Amendment will have chilling effect on Net use and free speech
Netizens set up Facebook page and online petition opposing it
A GROUP of concerned netizens in Malaysia, spearheaded by the Center of Independent Journalism (CIJ), is calling on the Government to withdraw the amendment to the Evidence Act 1950, which civil advocates say will have serious repercussions on Internet use and freedom of expression in the country.
They have started a Facebook page 1Million Malaysians against Evidence (Amendment) (No2) Act 2012 and an online petition Netizens against Evidence (Amendment) (No2) Act 2012.
With the amendment, the owner of any site or device is presumed guilty and has to fight to prove his innocence if there are any seditious or defamatory comments posted.
theSun earlier reported that this means that “if an anonymous person posts content said to be offensive on your Facebook wall, or if someone piggybacks your WiFi account and uploads a controversial document, you will be immediately deemed the publisher of the content and subject to prosecution under the relevant laws such as the Sedition Act.”
“Not only that, if a person starts a blog in your name and publishes content that is red-flagged, you will be considered the publisher unless you can prove otherwise,” the daily reported.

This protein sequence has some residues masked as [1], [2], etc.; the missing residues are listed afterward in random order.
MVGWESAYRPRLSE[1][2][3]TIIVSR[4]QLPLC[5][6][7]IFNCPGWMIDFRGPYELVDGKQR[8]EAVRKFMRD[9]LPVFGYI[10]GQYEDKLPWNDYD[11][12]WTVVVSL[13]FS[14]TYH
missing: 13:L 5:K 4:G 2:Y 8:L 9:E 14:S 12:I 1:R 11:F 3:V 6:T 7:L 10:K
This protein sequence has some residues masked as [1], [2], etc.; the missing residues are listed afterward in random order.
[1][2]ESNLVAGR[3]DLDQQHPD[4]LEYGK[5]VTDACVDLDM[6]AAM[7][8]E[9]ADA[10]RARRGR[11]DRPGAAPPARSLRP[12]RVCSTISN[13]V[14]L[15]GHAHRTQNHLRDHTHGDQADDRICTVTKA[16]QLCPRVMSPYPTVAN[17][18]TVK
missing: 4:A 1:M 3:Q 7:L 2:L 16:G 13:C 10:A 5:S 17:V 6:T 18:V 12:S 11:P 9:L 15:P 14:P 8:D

The amendment, which was passed in Parliament without debate, has created an uproar. Internet users have been blogging and posting their opposition to the amendments on Facebook and Twitter. Some have noted that the law would instead harm innocent victims of identity theft and hacking, while getting no closer to shoring up enforcement or prosecution powers against the actual perpetrators.
The CIJ decided to act, saying that its mandate is to protect freedom of expression and that this law was clearly a threat to such freedom.
“The staff and directors discussed about how far-reaching the law is and why we need to get the Government to withdraw this bad law,” says CIJ executive director Masjaliza Hamzah.
“It was passed almost by stealth because so many laws were bulldozed through Parliament in a matter of two days in April. This one slipped through our fingers, so to speak,” she adds.
Minister in the Prime Minister’s Department Datuk Seri Nazri Abdul Aziz, while winding up the Bill in Parliament on April 18, had said the use of pseudonyms and anonymity by any party to commit cybercrimes made it difficult for action to be taken against them, but did not explain how the proposed amendments addressed this issue.
“We are urging the Government to withdraw these amendments – they did that with the much-opposed amendments to the Election Offences Act,” says Masjaliza.
“There is still time to act because the amendments have yet to be gazetted – you need to gazette a law before it can be enforced,” she adds, saying that the law does not come into effect June 1, as many people have understood.
The amendments to Section 114A of the Evidence Act include: